Key Findings

  • The rate of thermometer use was high among both the control (77 percent) and treatment (88 percent) groups. Among participants using a thermometer, most checked the temperature of both chicken breasts.
  • Nearly all participants reported reading instructions on the package before preparing the product; the package displayed validated cooking instructions provided by the manufacturer that instructed consumers to use a thermometer to check for doneness.
  • About 70 percent of participants did not have experience preparing stuffed chicken breasts from a frozen state, which may have led some participants to read the manufacturer’s cooking instructions.
  • In the post-observation interviews, among thermometer owners, nearly half of participants said they do not typically use a thermometer when cooking NRTE chicken products at home; thus, for some participants, their behavior in the test kitchen differed from their typical practices. 
  • The most common method to prepare the frozen NRTE corn for the corn and black bean salad was stovetop (58 percent), followed by microwave (38 percent). Three percent of participants did not cook the corn.
  • Participants reported relying on time (37 percent) and visual indicators such as steam (31 percent) to determine the doneness of the corn.
  • Few participants used a food thermometer to check the doneness of the corn (1 percent control, 3 percent treatment). o
  • Consistent with Years 1 and 2, handwashing compliance was low.
  • About 72 percent of participants attempted to wash their hands before beginning meal preparation. Among handwashing attempts, 5 percent of attempts contained all steps of correct handwashing and were considered successful according to the Centers for Disease Control and Prevention’s (CDC) criteria.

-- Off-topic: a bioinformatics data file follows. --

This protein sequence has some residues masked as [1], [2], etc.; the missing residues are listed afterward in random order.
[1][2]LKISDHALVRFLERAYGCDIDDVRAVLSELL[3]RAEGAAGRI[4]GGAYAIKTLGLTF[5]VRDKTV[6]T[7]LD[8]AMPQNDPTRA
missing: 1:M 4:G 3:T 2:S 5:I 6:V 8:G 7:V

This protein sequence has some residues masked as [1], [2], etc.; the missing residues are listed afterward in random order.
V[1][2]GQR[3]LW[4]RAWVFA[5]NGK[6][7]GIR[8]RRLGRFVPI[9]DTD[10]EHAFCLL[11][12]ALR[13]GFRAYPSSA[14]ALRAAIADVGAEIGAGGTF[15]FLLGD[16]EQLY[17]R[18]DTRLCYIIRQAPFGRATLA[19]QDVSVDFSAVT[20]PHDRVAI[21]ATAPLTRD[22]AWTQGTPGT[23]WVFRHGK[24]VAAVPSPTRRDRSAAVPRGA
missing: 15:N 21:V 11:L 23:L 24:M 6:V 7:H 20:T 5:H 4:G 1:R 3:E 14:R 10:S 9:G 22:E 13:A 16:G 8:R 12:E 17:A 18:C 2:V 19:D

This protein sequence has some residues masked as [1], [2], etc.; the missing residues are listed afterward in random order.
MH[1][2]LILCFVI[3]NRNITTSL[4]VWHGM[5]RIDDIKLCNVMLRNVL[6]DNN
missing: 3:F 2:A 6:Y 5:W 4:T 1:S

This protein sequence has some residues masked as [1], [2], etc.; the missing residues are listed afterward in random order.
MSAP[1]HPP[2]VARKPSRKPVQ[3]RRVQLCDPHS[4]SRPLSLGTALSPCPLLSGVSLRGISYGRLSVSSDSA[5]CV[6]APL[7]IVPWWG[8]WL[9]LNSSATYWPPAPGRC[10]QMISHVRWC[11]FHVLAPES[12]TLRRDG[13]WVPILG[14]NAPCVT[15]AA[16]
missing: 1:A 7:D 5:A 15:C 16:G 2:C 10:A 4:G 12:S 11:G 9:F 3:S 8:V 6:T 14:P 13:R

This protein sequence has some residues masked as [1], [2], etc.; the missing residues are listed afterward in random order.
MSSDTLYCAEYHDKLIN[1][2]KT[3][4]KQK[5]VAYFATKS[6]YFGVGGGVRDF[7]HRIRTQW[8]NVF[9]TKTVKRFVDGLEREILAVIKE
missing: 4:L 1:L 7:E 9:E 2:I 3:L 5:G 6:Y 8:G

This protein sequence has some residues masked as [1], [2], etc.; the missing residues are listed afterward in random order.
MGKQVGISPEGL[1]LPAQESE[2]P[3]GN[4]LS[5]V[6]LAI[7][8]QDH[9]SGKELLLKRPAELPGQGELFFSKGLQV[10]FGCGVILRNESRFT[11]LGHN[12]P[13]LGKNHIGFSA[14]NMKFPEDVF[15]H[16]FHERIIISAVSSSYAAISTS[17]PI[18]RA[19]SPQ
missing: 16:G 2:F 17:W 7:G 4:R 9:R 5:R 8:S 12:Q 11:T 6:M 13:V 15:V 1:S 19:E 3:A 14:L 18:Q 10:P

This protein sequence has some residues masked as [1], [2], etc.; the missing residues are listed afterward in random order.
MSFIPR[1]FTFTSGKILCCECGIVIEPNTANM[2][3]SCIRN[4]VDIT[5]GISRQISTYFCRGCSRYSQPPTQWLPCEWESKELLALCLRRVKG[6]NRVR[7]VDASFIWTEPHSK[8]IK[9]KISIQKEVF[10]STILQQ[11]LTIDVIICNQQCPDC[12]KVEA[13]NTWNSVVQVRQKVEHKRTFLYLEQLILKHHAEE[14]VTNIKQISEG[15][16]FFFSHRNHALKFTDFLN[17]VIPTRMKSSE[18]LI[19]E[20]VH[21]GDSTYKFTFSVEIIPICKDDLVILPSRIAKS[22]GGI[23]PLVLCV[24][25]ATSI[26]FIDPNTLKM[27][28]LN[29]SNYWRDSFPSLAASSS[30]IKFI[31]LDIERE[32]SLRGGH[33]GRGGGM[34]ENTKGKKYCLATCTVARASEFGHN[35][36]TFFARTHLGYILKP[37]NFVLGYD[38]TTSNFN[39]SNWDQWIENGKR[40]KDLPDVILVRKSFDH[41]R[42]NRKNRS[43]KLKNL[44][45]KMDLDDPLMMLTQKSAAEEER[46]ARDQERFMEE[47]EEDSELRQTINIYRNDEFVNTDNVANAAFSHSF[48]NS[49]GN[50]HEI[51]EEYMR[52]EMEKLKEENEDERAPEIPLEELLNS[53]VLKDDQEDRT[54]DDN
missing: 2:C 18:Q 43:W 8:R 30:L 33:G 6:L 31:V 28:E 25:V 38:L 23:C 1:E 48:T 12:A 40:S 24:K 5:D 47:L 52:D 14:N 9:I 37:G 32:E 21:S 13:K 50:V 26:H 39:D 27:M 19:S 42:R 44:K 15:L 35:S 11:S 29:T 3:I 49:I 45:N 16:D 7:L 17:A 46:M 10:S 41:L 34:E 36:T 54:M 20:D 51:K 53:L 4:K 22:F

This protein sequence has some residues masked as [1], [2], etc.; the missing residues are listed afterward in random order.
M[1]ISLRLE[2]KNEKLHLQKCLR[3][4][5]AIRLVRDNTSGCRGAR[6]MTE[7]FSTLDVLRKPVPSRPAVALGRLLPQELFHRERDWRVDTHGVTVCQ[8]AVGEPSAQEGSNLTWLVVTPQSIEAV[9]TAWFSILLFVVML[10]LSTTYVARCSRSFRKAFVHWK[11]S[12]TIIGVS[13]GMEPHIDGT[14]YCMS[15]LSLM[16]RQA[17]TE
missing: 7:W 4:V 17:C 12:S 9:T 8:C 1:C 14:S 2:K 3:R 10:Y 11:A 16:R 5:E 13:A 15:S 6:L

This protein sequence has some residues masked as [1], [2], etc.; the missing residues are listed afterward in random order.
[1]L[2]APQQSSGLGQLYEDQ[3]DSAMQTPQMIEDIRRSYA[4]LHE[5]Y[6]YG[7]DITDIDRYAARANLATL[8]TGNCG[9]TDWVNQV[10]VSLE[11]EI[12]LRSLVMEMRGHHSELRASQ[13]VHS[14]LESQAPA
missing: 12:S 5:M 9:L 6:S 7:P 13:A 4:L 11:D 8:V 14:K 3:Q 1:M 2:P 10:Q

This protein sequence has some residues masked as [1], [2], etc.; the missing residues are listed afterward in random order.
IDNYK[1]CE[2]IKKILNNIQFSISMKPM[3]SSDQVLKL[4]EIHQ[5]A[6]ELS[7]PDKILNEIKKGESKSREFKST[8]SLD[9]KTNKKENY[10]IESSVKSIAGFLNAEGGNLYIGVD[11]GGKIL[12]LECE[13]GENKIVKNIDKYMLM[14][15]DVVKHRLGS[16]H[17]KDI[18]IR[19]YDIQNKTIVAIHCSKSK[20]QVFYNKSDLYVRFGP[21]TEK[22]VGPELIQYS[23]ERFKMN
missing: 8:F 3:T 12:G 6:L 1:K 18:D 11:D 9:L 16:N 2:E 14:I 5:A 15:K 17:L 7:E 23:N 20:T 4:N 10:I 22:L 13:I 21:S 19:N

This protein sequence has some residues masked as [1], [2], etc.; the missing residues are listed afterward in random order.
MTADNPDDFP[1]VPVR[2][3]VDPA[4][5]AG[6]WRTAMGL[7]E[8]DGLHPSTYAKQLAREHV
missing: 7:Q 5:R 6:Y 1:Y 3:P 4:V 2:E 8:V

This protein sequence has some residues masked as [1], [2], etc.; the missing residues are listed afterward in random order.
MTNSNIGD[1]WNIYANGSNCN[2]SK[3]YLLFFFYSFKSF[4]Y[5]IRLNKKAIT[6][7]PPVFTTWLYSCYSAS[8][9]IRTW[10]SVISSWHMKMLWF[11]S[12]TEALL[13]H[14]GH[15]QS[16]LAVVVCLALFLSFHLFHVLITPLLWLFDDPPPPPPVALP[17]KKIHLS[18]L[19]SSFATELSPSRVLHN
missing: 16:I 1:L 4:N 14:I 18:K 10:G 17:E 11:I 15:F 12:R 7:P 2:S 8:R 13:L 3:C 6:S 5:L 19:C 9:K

• During meal preparation, handwashing was attempted only 5 percent of the time that it was required (e.g., after touching the NRTE chicken product). There were no successful attempts that followed the CDC criteria.
  • The most common reason for unsuccessful handwashing attempts was not rubbing hands with soap for 20 seconds.

The results of this study suggest that the food safety segment on safe cooking of frozen NRTE products played as part of a series of news stories shown in the waiting room did not significantly affect thermometer use.

  • About 40 percent of the treatment group participants recalled the food safety news segment; thus, not all participants received exposure, which is not surprising given the more passive nature of the intervention.
  • Among participants who recalled the food safety news segment, about half said it influenced their actions in the kitchen in that they used a thermometer to check the doneness of the NRTE chicken product, which may have served to reinforce what they read on the product packaging. Thus, exposure to the news segment may have led to the slightly higher rate of thermometer use among the treatment group compared with the control group, although the difference between the two groups was not statistically significant. 

See the entire 81-page final report at